Sunday, January 22, 2012
I’m a pack rat. There. I admitted it. Admission is halfway to solving the problem, right? So by admitting it, doesn’t it rightfully follow that my house will unclutter itself? That all the dust bunnies will move out and there will no longer be piles of “stuff” all over the place?
Apparently not. When we moved into this house nearly eighteen years ago, we had more room (and rooms) than we knew what to do with. It’s an old Queen Anne Victorian with a balcony off one bedroom (which we turned into a study), a wrap-around porch (which we use as an outdoor living room in the summer, sans television) and lots and lots of space. At least for us. There are just the four of us and (usually) one cat at a time living in 2500 square feet. We came from a house that had 1600 square feet and it’s amazing what the addition of less than a thousand square feet can do to a place. Of course, we have a full attic and basement in this house and the other didn’t.
Storage space, nonexistent before, suddenly became available. So we stored stuff. And stored more stuff. And then got more stuff to store. The attic as well as the basement managed to collect unwanted toys, books the kids outgrew, memories and of course, Christmas decorations.
Recently, my daughter graduated from college, got a job and moved away. Again, one would think the house would be less full just by default. That the little decluttering fairies would come in the night, or at least to help with the move, and take some of the stuff away.
Again, you would be wrong. Yes, her room is emptier, but the rest of the house? Not so much.
What really did it was the re-thinking of the use of space. My husband has recently taken up painting (check out his paintings...I always knew there was a latent talent there. He just needed a little push). As a result, we are drowning in canvasses, paint tubes, and all the general detritus that goes along with selling prints of one’s paintings (do you have any idea how much room mailing tubes take up?). The study, which we shared, had become me tucked into a corner increasingly losing ground to my husband’s new career.
We also discovered we didn’t work well together. The clacking of my keyboard as I wrote disturbed his mental process. The music he wanted to play while he painted disturbed mine. I need to get up and walk around every once in a while and my steps jiggled his canvas (it’s an old house). Tensions built.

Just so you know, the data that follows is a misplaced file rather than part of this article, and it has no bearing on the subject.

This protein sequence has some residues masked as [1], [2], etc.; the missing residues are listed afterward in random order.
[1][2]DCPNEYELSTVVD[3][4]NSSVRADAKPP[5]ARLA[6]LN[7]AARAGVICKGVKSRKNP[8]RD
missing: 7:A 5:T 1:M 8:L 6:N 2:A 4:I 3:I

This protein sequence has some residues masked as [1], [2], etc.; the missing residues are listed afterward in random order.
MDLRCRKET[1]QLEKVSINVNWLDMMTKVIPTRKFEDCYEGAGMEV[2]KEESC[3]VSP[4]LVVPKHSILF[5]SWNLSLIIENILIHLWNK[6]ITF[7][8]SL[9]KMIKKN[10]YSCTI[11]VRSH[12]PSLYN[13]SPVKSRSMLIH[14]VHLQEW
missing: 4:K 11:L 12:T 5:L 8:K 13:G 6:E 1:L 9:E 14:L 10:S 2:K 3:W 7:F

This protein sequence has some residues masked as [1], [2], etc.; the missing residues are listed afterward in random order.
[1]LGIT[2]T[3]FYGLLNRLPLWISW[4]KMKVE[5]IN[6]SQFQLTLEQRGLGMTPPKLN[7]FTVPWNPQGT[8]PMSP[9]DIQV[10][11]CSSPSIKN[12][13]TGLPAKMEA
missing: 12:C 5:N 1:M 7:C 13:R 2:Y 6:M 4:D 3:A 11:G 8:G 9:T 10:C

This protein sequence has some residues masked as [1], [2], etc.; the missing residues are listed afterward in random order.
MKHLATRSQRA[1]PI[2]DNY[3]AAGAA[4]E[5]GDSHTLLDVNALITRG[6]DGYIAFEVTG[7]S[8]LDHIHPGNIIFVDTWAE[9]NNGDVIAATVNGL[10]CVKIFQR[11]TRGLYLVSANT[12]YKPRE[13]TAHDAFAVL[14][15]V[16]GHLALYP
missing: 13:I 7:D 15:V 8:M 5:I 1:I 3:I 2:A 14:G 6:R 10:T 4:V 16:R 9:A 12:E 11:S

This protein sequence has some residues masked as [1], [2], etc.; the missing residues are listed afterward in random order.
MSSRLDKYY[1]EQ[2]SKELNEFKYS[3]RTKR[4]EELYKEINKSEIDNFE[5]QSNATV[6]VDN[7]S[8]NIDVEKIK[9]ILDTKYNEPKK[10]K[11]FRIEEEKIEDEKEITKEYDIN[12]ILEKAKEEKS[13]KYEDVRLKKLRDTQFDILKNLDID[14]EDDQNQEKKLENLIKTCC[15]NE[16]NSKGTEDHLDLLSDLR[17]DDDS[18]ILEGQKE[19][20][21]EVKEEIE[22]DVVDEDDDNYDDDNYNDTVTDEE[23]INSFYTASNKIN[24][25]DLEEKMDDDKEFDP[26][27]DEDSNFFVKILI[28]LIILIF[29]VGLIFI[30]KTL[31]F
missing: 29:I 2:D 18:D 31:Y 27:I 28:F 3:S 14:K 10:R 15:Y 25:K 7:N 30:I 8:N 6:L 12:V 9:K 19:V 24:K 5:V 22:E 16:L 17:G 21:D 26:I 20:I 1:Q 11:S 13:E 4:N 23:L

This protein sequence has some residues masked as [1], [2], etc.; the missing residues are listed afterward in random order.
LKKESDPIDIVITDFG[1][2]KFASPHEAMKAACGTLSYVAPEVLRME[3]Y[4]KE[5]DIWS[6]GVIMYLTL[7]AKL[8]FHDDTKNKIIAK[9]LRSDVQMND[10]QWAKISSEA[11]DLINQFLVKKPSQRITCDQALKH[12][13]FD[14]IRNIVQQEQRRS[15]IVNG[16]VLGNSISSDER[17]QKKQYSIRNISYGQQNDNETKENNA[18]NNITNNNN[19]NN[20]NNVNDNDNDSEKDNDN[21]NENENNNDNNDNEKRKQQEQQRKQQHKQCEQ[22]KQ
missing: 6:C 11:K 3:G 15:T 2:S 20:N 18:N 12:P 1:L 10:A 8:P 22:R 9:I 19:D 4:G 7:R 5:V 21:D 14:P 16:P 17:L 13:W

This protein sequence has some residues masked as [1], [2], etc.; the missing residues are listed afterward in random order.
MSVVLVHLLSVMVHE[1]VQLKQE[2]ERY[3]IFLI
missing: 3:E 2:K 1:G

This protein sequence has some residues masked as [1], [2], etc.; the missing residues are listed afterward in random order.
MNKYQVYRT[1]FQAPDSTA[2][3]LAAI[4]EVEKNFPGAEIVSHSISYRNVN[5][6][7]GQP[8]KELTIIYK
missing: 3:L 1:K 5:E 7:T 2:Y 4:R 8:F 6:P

Family meeting time. We presented the problem to the kids and said we needed to find a new way of using the house so my husband could have his own studio. Without hesitation, my son gave up his room and volunteered to move into the tiniest of the bedrooms upstairs. At 9’x 6’ there’s barely enough room for a twin bed and a desk. But he worked out an agreement with my husband that his clothes could stay in the new “studio” and he’d live in what he now deemed his “man cave.”
Sometimes ya just gotta love your kids.
His solution ended up saving all our sanity in several ways. That room had become a catchall for my stuff. Taking a morning to clean it out gave me the opportunity to throw away stuff I’d been holding onto for far too long. His move and subsequent clean out gave my son the same opportunity. By the time the two of us were done with our respective rooms, we had six garbage bags for the Salvation Army and two for the trashman. We also filled two blue recycling bins.
And then my husband cleaned out his side of the study.
More for the Salvation Army, more for the garbageman, more for the recycling center.
I’m making a New Year’s Resolution to be less of a pack rat this year. When I come across something I haven’t used in a year’s time –and won’t use in the upcoming year—I’m tossing it. I’m re-thinking every purchase before I make it. Do I have something already that will do the same job? If I buy that blouse, what blouse am I sending away to make room? Can I get that book as an ebook on my Cruz? My resolution: nothing more comes in unless something of equal size goes out.
So how about you? How do you handle the clutter of living? I’m open to all suggestions! Help a gal out, here, will ya?
PS. Learning Curve has been re-released for the Kindle. If you don’t yet have a copy, be sure to pick up yours today!